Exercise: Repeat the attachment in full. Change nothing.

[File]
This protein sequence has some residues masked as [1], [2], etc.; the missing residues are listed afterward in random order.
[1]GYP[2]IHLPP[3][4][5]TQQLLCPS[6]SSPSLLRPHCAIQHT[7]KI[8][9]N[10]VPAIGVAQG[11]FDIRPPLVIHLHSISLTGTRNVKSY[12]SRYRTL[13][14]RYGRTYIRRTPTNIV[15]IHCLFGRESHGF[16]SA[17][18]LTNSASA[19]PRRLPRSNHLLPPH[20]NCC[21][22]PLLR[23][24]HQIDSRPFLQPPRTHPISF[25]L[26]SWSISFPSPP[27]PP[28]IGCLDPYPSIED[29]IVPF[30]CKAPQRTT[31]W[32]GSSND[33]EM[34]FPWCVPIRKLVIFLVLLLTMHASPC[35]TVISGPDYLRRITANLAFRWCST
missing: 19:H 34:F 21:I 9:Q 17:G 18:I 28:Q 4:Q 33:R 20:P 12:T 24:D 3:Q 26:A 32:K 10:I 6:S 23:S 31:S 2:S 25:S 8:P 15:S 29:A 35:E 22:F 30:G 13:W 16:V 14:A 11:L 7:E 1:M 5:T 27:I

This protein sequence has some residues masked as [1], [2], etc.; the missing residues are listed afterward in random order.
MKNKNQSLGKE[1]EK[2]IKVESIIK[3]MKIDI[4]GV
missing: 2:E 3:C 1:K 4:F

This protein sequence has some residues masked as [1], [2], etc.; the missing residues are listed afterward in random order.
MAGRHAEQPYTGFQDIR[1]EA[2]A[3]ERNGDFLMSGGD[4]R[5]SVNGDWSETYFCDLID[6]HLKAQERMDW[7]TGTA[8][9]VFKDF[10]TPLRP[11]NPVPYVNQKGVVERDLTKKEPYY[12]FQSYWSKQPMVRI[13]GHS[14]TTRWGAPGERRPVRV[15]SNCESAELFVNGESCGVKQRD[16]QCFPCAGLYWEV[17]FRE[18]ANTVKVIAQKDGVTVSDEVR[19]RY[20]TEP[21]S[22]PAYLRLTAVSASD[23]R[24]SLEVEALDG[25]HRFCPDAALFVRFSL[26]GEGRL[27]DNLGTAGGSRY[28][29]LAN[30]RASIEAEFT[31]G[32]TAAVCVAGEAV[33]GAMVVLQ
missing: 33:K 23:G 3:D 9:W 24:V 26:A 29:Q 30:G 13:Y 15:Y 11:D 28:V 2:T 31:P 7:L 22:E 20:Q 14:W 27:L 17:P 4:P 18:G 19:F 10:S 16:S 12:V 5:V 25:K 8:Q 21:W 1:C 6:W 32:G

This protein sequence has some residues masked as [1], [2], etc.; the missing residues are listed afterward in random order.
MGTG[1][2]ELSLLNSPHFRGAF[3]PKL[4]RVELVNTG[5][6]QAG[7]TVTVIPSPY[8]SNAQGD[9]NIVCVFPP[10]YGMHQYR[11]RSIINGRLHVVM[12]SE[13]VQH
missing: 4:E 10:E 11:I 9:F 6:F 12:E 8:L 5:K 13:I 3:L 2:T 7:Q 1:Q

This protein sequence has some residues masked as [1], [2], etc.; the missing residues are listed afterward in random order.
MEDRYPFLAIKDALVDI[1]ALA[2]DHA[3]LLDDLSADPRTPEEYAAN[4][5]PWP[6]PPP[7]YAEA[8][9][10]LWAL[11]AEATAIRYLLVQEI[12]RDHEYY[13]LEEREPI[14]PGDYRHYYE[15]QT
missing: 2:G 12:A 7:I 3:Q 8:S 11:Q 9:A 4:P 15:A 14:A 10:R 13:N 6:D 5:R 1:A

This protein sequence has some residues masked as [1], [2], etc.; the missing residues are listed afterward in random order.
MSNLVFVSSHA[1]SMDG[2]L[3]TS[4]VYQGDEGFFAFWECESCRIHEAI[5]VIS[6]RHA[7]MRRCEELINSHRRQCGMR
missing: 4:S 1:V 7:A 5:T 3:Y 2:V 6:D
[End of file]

This protein sequence has some residues masked as [1], [2], etc.; the missing residues are listed afterward in random order.
[1]GYP[2]IHLPP[3][4][5]TQQLLCPS[6]SSPSLLRPHCAIQHT[7]KI[8][9]N[10]VPAIGVAQG[11]FDIRPPLVIHLHSISLTGTRNVKSY[12]SRYRTL[13][14]RYGRTYIRRTPTNIV[15]IHCLFGRESHGF[16]SA[17][18]LTNSASA[19]PRRLPRSNHLLPPH[20]NCC[21][22]PLLR[23][24]HQIDSRPFLQPPRTHPISF[25]L[26]SWSISFPSPP[27]PP[28]IGCLDPYPSIED[29]IVPF[30]CKAPQRTT[31]W[32]GSSND[33]EM[34]FPWCVPIRKLVIFLVLLLTMHASPC[35]TVISGPDYLRRITANLAFRWCST
missing: 19:H 34:F 21:I 9:Q 17:G 18:I 28:Q 4:Q 33:R 20:P 12:T 24:D 3:Q 26:A 32:K 10:I 6:S 23:S 31:S 2:S 25:S 8:P 15:S 29:A 35:E 22:F 30:G 13:W 16:V 14:A 11:L 7:E 1:M 5:T 27:I

This protein sequence has some residues masked as [1], [2], etc.; the missing residues are listed afterward in random order.
MKNKNQSLGKE[1]EK[2]IKVESIIK[3]MKIDI[4]GV
missing: 2:E 3:C 1:K 4:F

This protein sequence has some residues masked as [1], [2], etc.; the missing residues are listed afterward in random order.
MAGRHAEQPYTGFQDIR[1]EA[2]A[3]ERNGDFLMSGGD[4]R[5]SVNGDWSETYFCDLID[6]HLKAQERMDW[7]TGTA[8][9]VFKDF[10]TPLRP[11]NPVPYVNQKGVVERDLTKKEPYY[12]FQSYWSKQPMVRI[13]GHS[14]TTRWGAPGERRPVRV[15]SNCESAELFVNGESCGVKQRD[16]QCFPCAGLYWEV[17]FRE[18]ANTVKVIAQKDGVTVSDEVR[19]RY[20]TEP[21]S[22]PAYLRLTAVSASD[23]R[24]SLEVEALDG[25]HRFCPDAALFVRFSL[26]GEGRL[27]DNLGTAGGSRY[28][29]LAN[30]RASIEAEFT[31]G[32]TAAVCVAGEAV[33]GAMVVLQ
missing: 33:K 23:G 3:D 9:W 24:V 26:A 29:Q 30:G 13:Y 15:Y 11:D 28:V 2:T 31:P 7:L 22:E 20:Q 14:W 27:L 17:P 4:P 18:G 19:F 10:S 16:S 12:V 5:V 25:K 8:Q 21:W 1:C 6:W 32:G

This protein sequence has some residues masked as [1], [2], etc.; the missing residues are listed afterward in random order.
MGTG[1][2]ELSLLNSPHFRGAF[3]PKL[4]RVELVNTG[5][6]QAG[7]TVTVIPSPY[8]SNAQGD[9]NIVCVFPP[10]YGMHQYR[11]RSIINGRLHVVM[12]SE[13]VQH
missing: 4:E 10:E 11:I 9:F 6:F 12:E 8:L 5:K 13:I 3:L 2:T 7:Q 1:Q

This protein sequence has some residues masked as [1], [2], etc.; the missing residues are listed afterward in random order.
MEDRYPFLAIKDALVDI[1]ALA[2]DHA[3]LLDDLSADPRTPEEYAAN[4][5]PWP[6]PPP[7]YAEA[8][9][10]LWAL[11]AEATAIRYLLVQEI[12]RDHEYY[13]LEEREPI[14]PGDYRHYYE[15]QT
missing: 2:G 12:A 7:I 3:Q 8:S 11:Q 9:A 4:P 15:A 14:A 10:R 13:N 6:D 5:R 1:A

This protein sequence has some residues masked as [1], [2], etc.; the missing residues are listed afterward in random order.
MSNLVFVSSHA[1]SMDG[2]L[3]TS[4]VYQGDEGFFAFWECESCRIHEAI[5]VIS[6]RHA[7]MRRCEELINSHRRQCGMR
missing: 4:S 1:V 7:A 5:T 3:Y 2:V 6:D